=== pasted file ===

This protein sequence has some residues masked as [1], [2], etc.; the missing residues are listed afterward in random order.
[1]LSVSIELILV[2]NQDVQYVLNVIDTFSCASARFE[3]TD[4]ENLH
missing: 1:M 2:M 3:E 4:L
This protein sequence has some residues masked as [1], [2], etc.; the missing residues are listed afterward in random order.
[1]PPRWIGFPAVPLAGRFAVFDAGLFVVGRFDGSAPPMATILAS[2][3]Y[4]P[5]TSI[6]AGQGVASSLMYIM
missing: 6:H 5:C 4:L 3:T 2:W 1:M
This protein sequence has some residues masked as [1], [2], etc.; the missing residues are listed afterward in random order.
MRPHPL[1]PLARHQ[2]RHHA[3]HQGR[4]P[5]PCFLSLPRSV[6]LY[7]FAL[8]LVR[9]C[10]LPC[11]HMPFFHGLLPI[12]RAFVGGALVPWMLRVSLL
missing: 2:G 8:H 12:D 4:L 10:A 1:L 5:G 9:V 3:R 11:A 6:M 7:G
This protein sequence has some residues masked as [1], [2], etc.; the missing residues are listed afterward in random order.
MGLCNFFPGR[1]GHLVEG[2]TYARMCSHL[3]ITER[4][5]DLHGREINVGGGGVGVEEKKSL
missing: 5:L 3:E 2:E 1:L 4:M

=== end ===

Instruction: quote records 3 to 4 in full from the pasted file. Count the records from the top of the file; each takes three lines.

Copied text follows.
This protein sequence has some residues masked as [1], [2], etc.; the missing residues are listed afterward in random order.
MRPHPL[1]PLARHQ[2]RHHA[3]HQGR[4]P[5]PCFLSLPRSV[6]LY[7]FAL[8]LVR[9]C[10]LPC[11]HMPFFHGLLPI[12]RAFVGGALVPWMLRVSLL
missing: 2:G 8:H 12:D 4:L 10:A 1:L 5:G 9:V 3:R 11:A 6:M 7:G
This protein sequence has some residues masked as [1], [2], etc.; the missing residues are listed afterward in random order.
MGLCNFFPGR[1]GHLVEG[2]TYARMCSHL[3]ITER[4][5]DLHGREINVGGGGVGVEEKKSL
missing: 5:L 3:E 2:E 1:L 4:M